Our last newsletter (December 2007) discussed an amendment to the DOCA legislative provisions that mandated the inclusion of section 556, section 560 and section 561 provisions for priority employee entitlements into DOCAs unless the affected employees agreed otherwise. We discuss some further changes to section 560 below.
One significant part of the changes is that the section 561 priority for certain employee entitlements over assets secured by the ‘floating’ part of a registered security is now included in DOCAs. Previously this priority over secured assets only applied to liquidations.
Superannuation Guarantee Charge (SGC)
Until 31 December 2007 any SGC component that related to claims for excluded employees (directors and their relatives) was not limited under section 556 to the statutory $2,000 amount. That limitation applied to ‘wages and superannuation contributions’ but not to the SGC. The reasoning was that the SGC was created by theSuperannuation Guarantee (Administration) Act (SGAA) and that section 52 of the Act gave the SGC the same priority as claims under section 556(1)(e) of the Corporations Act, but did not join the claims together.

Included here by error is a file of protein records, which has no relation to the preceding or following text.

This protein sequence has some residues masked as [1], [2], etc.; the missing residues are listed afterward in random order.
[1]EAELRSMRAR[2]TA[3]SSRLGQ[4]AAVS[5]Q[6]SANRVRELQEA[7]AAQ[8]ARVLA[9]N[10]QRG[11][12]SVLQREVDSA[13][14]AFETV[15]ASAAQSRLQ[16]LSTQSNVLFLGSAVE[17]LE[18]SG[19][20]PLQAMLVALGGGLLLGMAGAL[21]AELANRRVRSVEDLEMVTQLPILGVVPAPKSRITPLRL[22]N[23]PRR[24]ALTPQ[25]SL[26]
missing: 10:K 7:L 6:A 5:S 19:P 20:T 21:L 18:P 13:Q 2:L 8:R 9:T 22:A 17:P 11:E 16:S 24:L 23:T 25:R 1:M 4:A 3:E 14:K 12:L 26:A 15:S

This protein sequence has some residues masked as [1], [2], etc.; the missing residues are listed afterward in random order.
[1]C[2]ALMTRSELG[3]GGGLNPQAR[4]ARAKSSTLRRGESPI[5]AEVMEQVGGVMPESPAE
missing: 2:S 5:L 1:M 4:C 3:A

That position has changed with section 52 of the SGAA being repealed and the SGC being included in section 556(1)(e) of the Corporations Act, thereby including it with the other claims and making it subject to the excluded employee limitation. It also provides that any claim for outstanding superannuation contributions that are also included in the SGC cannot be claimed any other party by giving the liquidator or a deed administrator the right to reject any such proofs of debt.
The position with the SGC is now more aligned to the position under the Bankruptcy Act, expect that all employee claims under the Bankruptcy Act fall under a statutory limitation.
Section 560 provides a right of subrogated priority to a party that has advanced money to a company that was used to pay certain employee entitlements. The person providing the money would receive the same priority that the employee would have enjoyed under section 556 if the payment to the employee had not been made.
There had been some argument about whether advances made after the appointment had that priority – a major factor for GEERS payments. There was also some argument about the rights of the subrogated priority creditor across various administrations – whether the right to the priority carried across to a subsequent liquidation.
To remove any doubt, section 560 has been reworded to:
- ensure that payment made before or after the commencement of the liquidation fall under this section; and
- ensure that the person who advanced the money is recognised as a creditor under all of the relevant types of insolvency administration